Antimicrobial resistance and its emergence

The use of antimicrobials in animals closely parallels their discovery and usage in humans.  Sulfonamide was the first antimicrobial to be introduced to food animal medicine in the 1940s. Antimicrobial resistance emerges from the use of antimicrobials in animals and the subsequent transfer of resistance genes and bacteria among animals and animal products and the environment.  Antibiotics are also given to food animals for growth promotion and prophylactic medication. In 2011, a total of 13.6 million kilograms of antimicrobials were sold for use in food-producing animals in the United States, which represents 80% of all antibiotics sold or distributed in the United States. Of the antibiotics given to animals from 2009 through 2013, just above 60% distributed for food animal use are "medically-important" drugs, that are also used in humans.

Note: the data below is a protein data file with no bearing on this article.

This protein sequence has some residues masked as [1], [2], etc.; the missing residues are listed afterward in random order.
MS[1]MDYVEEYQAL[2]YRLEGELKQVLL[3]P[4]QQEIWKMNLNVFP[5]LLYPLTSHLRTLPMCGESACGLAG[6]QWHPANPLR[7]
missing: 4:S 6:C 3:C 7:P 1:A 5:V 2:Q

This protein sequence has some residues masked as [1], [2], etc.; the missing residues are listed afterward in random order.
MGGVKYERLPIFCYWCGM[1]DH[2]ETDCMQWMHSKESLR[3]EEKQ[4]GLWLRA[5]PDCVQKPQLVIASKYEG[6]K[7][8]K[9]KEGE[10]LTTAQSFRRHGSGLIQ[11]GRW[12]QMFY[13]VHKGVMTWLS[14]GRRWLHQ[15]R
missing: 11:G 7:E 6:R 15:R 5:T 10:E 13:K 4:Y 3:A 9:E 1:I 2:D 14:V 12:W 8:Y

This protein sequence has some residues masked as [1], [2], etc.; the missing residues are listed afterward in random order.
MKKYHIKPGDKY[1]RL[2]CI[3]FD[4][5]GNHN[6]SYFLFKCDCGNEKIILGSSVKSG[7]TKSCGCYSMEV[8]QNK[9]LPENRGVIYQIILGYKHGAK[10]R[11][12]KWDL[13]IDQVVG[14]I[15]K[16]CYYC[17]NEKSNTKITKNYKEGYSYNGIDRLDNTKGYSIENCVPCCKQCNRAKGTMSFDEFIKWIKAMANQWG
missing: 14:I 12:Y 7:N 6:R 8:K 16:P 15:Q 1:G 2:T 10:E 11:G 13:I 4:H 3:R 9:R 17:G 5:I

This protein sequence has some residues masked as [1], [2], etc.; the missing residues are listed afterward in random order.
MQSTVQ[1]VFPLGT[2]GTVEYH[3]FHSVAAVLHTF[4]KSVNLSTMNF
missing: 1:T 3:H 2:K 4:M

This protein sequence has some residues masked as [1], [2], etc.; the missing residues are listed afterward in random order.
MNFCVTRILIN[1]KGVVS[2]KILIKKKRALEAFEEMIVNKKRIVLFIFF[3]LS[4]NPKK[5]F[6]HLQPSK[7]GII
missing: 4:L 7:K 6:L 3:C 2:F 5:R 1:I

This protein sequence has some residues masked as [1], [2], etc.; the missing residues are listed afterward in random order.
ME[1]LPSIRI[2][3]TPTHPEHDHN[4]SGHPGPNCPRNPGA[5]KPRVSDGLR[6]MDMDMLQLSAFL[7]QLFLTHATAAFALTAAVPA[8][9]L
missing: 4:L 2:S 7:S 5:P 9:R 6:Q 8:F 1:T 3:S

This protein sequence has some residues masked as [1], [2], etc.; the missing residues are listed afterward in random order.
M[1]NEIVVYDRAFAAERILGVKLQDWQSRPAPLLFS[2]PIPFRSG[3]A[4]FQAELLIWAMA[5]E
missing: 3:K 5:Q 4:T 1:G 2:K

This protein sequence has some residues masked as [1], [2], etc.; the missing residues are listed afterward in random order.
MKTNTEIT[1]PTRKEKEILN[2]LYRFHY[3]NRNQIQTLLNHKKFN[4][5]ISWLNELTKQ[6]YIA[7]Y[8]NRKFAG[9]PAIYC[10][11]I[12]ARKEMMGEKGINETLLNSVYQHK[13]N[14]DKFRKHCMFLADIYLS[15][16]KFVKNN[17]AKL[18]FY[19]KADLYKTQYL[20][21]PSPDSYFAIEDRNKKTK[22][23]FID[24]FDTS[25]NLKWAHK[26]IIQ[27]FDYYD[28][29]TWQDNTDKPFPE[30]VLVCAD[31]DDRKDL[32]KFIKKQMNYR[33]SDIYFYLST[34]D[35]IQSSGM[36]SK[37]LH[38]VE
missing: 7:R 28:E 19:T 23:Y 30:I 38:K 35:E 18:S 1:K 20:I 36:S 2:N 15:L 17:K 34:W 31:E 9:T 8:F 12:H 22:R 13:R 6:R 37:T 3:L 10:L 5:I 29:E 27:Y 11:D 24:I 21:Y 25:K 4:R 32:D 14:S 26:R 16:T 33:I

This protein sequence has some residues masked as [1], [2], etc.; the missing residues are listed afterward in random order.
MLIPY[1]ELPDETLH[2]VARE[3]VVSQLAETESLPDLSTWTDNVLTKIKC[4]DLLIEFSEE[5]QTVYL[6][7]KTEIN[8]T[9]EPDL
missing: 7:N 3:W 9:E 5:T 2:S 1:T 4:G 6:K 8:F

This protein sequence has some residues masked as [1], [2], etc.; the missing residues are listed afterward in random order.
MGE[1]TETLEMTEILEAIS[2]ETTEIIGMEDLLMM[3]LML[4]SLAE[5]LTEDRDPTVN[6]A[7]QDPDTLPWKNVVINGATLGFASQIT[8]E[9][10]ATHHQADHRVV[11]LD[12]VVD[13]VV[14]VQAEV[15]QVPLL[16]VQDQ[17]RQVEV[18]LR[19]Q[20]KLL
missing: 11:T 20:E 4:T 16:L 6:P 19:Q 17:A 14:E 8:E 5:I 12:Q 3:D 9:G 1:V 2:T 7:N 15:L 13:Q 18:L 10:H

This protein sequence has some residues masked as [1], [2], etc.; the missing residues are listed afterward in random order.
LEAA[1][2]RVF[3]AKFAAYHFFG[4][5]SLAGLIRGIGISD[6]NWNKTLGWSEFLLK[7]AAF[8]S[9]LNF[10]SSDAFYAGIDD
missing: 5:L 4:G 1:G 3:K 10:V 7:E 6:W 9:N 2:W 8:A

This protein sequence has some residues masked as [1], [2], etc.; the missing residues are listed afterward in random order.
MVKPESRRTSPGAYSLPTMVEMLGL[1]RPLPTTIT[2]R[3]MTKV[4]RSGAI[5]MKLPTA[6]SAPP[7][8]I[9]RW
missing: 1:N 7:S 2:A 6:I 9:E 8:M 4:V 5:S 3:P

• Molecular mechanism of resistance
  • A public approach to antimicrobial resistance
  • Bacterial antibiotic resistance
  • New drugs for emerging diseases
  • Alternate strategy to overcome the problem of antimicrobial resistance

Related Conference of Antimicrobial resistance and its emergence

Antimicrobial resistance and its emergence Conference Speakers